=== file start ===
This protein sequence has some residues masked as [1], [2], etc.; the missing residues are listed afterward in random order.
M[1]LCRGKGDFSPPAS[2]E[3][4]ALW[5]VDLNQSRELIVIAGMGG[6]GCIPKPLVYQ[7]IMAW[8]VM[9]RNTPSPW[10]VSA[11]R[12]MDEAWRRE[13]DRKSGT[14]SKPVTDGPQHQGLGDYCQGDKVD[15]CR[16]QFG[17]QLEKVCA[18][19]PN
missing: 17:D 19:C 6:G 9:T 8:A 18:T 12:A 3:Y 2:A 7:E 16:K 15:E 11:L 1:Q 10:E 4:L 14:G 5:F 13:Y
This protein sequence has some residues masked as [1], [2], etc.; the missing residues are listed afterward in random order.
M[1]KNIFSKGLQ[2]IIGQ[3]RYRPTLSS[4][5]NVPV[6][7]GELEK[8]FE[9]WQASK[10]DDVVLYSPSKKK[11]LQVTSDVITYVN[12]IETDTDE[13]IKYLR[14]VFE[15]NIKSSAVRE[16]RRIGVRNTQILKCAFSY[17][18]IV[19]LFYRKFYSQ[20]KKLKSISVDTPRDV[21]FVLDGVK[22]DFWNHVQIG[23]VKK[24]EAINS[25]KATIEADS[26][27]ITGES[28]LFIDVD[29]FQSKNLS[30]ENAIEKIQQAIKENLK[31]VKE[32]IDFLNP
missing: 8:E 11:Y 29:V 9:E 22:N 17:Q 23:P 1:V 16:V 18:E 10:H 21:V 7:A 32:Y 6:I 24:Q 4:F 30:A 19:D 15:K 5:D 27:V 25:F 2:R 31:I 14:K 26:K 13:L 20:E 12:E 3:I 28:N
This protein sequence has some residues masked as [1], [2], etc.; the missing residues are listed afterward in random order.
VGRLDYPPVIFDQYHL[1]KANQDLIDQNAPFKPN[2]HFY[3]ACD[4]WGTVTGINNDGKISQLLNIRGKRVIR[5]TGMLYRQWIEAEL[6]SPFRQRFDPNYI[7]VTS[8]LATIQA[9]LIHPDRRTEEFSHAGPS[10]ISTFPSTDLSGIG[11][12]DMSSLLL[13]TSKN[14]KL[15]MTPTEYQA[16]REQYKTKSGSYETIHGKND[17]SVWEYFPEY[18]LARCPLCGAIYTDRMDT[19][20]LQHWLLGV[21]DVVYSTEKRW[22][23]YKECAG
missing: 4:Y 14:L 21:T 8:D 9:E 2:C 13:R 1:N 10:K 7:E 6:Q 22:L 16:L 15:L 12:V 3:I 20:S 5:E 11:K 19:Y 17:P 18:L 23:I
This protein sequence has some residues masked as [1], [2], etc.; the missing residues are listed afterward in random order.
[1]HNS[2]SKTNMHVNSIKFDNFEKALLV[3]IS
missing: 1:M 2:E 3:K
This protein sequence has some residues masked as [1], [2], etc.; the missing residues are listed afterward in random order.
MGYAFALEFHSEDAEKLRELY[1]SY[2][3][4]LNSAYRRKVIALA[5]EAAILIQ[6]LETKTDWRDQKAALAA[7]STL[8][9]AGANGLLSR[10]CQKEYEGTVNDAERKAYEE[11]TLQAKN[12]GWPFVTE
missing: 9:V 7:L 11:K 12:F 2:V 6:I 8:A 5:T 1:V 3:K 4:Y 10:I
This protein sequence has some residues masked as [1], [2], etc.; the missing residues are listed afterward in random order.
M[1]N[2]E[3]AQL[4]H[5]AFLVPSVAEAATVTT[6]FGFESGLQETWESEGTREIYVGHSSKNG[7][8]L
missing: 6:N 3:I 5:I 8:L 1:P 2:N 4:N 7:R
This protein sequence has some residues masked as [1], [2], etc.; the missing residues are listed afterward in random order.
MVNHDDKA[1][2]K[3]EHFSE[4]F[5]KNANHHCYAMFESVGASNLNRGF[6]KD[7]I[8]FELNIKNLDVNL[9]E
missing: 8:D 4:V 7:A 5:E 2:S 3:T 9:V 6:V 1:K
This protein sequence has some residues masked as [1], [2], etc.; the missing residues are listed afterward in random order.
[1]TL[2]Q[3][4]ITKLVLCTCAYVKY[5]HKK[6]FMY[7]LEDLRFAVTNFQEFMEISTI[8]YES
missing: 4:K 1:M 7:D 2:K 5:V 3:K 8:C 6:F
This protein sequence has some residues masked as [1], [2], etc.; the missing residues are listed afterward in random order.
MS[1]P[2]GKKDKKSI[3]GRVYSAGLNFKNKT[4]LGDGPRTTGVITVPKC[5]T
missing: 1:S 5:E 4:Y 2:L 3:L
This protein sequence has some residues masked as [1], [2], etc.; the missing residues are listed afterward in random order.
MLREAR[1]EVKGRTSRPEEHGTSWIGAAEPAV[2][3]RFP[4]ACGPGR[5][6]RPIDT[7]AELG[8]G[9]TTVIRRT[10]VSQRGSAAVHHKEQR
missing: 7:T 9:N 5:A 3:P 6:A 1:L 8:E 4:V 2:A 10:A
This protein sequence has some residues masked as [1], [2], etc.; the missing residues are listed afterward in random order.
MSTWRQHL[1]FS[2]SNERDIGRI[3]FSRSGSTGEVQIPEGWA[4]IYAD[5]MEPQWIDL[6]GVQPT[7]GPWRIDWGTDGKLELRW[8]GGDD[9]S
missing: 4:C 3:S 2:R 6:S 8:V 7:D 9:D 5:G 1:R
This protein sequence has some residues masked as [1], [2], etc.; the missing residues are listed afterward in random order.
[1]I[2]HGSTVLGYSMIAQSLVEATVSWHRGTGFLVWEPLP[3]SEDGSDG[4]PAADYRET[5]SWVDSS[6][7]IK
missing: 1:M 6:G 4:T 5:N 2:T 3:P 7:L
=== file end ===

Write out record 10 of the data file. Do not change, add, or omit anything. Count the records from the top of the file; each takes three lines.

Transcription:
This protein sequence has some residues masked as [1], [2], etc.; the missing residues are listed afterward in random order.
MLREAR[1]EVKGRTSRPEEHGTSWIGAAEPAV[2][3]RFP[4]ACGPGR[5][6]RPIDT[7]AELG[8]G[9]TTVIRRT[10]VSQRGSAAVHHKEQR
missing: 7:T 9:N 5:A 3:P 6:A 1:L 8:E 4:V 2:A 10:A